Older adults with Alzheimer?s Disease and Related Dementias (ADRD) comprise approximately 25% of hospitalized older adults. These individuals are at increased risk for functional decline, delirium, falls, behavioral symptoms associated with dementia (BPSD) and longer lengths of stay. Physical activity during hospitalization (e.g., mobility, bathing, dressing) has a positive impact on older adults including prevention of functional decline, less pain, less delirium, less BPSD, fewer falls, shorter length of stay and decreased unplanned hospital readmissions. Despite known benefits, physical activity is not routinely encouraged and older hospitalized patients spend over 80% of their acute care stay in bed. Challenges to increasing physical activity among older patients with ADRD include environment and policy issues (e.g., lack of access to areas to walk); lack of knowledge among nurses on how to evaluate, prevent and manage delirium and BPSD; inappropriate use of tethers; beliefs among patients, families, and nurses that bed rests helps recovery and prevents falls; and lack of motivation/willingness of patients to get out of bed. To increase physical activity and prevent functional decline while hospitalized we developed Function Focused Care for Acute Care (FFC-AC- EIT) for patients with ADRD. Implementation of FFC-AC-EIT changes how care is provided by having nurses teach, cue, and help patients with ADRD engage in physical activity during all care interactions. FFC-AC-EIT was developed using a social ecological model, social cognitive theory and the Evidence Integration Triangle. It involves a four-step approach that includes: (1) Environment and Policy Assessments; (2) Education; (3) Establishing Patient Goals; and (4) Mentoring and Motivating of Staff, Patients and Families. The purpose of this study is to test the efficacy of FFC-AC-EIT within 12 hospitals in Maryland and Pennsylvania randomized to FFC-AC-EIT or Function Focused Care Education Only (EO) with 50 patients recruited per hospital (total sample 600 patients).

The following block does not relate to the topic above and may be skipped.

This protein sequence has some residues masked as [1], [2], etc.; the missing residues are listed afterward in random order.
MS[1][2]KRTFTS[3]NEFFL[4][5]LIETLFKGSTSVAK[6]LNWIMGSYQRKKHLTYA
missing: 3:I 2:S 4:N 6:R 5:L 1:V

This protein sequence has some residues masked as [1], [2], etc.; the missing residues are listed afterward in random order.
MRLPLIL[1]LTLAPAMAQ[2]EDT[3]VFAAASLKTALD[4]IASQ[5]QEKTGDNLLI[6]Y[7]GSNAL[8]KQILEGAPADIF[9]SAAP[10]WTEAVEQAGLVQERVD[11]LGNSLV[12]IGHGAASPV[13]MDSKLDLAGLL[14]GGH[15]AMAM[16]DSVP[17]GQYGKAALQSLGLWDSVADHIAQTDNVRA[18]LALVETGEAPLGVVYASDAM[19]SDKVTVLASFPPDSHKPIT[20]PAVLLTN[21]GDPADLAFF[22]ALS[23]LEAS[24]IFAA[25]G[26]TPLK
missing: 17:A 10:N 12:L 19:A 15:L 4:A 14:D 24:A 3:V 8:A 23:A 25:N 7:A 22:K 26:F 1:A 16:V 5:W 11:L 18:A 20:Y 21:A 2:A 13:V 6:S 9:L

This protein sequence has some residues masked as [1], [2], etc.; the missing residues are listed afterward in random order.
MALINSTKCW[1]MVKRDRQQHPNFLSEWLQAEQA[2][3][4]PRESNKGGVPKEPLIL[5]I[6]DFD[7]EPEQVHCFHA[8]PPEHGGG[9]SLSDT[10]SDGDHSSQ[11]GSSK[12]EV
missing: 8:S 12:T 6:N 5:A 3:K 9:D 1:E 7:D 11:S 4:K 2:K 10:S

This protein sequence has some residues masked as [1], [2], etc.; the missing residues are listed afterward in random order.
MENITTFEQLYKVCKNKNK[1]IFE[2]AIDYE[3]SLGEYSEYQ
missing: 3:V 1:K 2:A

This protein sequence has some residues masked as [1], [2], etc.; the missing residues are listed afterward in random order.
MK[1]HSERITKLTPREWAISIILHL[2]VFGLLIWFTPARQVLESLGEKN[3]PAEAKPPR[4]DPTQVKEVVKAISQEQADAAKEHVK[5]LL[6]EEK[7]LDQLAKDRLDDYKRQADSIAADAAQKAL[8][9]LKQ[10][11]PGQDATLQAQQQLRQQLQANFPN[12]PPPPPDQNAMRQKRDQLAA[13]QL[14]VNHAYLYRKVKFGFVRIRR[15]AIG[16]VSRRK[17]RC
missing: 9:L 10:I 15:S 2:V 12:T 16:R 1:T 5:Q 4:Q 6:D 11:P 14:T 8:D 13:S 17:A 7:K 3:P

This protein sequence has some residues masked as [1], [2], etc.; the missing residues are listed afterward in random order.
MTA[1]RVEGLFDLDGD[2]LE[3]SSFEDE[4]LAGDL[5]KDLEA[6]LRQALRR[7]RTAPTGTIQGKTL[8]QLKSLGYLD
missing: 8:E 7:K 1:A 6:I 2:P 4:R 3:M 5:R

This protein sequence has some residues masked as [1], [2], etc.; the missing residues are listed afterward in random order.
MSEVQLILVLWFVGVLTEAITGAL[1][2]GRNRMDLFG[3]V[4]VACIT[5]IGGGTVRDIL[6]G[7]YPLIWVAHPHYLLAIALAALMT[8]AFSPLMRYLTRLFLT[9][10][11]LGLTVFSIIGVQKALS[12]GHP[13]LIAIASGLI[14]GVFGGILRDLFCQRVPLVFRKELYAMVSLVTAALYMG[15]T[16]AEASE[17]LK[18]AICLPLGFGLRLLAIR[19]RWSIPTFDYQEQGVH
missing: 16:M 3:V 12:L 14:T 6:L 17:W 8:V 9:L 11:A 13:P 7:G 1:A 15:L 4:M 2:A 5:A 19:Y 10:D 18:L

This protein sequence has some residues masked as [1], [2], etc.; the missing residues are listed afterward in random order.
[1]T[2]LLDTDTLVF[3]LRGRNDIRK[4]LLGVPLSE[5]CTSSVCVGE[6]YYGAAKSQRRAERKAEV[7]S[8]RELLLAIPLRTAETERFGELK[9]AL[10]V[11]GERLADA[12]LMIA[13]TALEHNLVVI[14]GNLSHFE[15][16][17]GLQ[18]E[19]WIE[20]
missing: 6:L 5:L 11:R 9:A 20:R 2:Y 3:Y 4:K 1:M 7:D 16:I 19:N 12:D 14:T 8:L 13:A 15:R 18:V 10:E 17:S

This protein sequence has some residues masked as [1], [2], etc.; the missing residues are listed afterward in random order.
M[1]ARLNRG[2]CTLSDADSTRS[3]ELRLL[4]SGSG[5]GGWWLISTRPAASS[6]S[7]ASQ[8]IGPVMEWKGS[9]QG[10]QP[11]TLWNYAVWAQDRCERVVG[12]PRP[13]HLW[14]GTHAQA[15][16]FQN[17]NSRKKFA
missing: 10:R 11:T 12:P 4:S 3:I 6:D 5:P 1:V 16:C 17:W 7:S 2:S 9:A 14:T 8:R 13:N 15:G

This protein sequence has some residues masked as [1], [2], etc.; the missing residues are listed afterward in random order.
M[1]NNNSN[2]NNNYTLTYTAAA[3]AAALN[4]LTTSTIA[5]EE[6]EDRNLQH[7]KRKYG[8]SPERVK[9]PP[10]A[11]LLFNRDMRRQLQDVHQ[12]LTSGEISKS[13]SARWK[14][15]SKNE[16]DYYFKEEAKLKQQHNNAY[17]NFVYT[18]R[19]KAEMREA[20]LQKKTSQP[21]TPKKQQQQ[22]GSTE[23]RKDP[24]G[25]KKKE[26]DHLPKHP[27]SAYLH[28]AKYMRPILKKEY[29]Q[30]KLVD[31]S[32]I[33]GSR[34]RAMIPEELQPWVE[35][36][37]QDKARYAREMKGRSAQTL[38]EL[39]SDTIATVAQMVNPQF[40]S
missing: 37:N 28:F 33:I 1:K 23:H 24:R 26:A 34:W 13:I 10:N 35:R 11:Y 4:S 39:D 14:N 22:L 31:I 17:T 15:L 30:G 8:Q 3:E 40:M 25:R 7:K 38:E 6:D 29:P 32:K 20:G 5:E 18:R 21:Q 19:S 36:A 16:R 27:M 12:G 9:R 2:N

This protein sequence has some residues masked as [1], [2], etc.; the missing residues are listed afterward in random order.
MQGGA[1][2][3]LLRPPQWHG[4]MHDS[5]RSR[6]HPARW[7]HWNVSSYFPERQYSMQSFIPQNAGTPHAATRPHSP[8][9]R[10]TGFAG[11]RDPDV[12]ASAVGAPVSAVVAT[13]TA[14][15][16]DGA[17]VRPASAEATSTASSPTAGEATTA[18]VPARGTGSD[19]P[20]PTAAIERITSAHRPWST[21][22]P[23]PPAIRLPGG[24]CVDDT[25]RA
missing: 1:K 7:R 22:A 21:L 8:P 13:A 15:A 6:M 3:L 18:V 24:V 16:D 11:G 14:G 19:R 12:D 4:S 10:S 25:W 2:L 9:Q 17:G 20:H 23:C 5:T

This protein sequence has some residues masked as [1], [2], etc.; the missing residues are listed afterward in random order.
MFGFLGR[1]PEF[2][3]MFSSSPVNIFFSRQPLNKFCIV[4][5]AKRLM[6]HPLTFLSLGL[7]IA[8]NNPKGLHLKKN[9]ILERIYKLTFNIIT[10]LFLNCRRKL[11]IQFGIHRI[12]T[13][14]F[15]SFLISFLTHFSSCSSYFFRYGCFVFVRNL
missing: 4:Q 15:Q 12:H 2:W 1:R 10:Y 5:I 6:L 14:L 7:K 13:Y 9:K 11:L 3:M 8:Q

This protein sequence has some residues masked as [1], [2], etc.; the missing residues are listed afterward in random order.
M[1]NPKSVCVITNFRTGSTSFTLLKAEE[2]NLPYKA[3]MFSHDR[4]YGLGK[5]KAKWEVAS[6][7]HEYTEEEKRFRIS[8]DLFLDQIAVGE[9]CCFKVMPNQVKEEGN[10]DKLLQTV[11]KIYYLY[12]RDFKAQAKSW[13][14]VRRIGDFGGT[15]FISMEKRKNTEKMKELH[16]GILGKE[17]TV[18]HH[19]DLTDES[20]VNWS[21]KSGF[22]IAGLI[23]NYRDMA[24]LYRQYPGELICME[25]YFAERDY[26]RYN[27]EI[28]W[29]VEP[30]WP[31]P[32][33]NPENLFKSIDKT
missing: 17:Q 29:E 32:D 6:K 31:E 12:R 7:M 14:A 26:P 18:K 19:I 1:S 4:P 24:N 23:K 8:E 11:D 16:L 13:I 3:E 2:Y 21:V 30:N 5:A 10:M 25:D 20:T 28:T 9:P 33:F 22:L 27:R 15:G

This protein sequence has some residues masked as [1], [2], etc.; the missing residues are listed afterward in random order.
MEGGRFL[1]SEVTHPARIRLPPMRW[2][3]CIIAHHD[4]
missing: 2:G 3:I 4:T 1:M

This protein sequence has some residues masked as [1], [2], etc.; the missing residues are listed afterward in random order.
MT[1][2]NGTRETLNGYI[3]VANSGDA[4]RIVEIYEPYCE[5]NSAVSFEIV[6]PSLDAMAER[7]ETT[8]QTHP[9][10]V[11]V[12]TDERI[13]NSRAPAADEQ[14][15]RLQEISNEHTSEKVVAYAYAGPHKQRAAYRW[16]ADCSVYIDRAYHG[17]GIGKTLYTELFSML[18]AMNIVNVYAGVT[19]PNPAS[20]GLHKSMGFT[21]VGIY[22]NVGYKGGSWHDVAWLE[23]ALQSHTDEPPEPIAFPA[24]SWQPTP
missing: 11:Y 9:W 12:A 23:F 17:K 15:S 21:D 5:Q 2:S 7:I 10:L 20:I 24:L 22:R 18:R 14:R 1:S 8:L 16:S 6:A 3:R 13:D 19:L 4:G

Aim 1 will focus on efficacy at the patient level based primarily on physical activity, function, and participation in function focused care, and secondarily on delirium, BPSD, pain, falls, use of tethers, and length of stay; and all of these outcomes (except length of stay and tethers) along with emergency room visits, re-hospitalizations and new long term care admissions at 1, 6 and 12 months post discharge; and at the unit level the aim is to evaluate the impact of FFC-AC-EIT on policies and environments that facilitate function and physical activity at 6, 12 and 18 months post implementation. Hospitals randomized to FFC-AC- EIT will be compared with those randomized to Function Focused Care Education Only (EO).
Aim 2 will evaluate the feasibility, based on treatment fidelity (delivery, receipt, enactment)136, and relative cost and cost savings of FFC-AC-EIT versus EO. Findings will address several prioritized areas of research: a focus on ADRD; improving physical function; and training of hospital staff and will demonstrate efficacy of an approach to care for patients with ADRD that can be disseminated and implemented across all acute care facilities.
Function focused care is an approach to care in which nurses acknowledge older adults? physical and cognitive capabilities and integrate physical activity into all care interactions. This care approach prevents the decline in function, limited physical activity, behavioral and psychological symptoms, among other adverse outcomes in hospitalized patients with Alzheimer?s Disease and Related Dementias (ADRD). Our goal in this work is to demonstrate the efficacy of a practical and effective intervention, FFC-AC-EIT, to optimize function and physical activity and prevent adverse events among hospitalized patients with ADRD.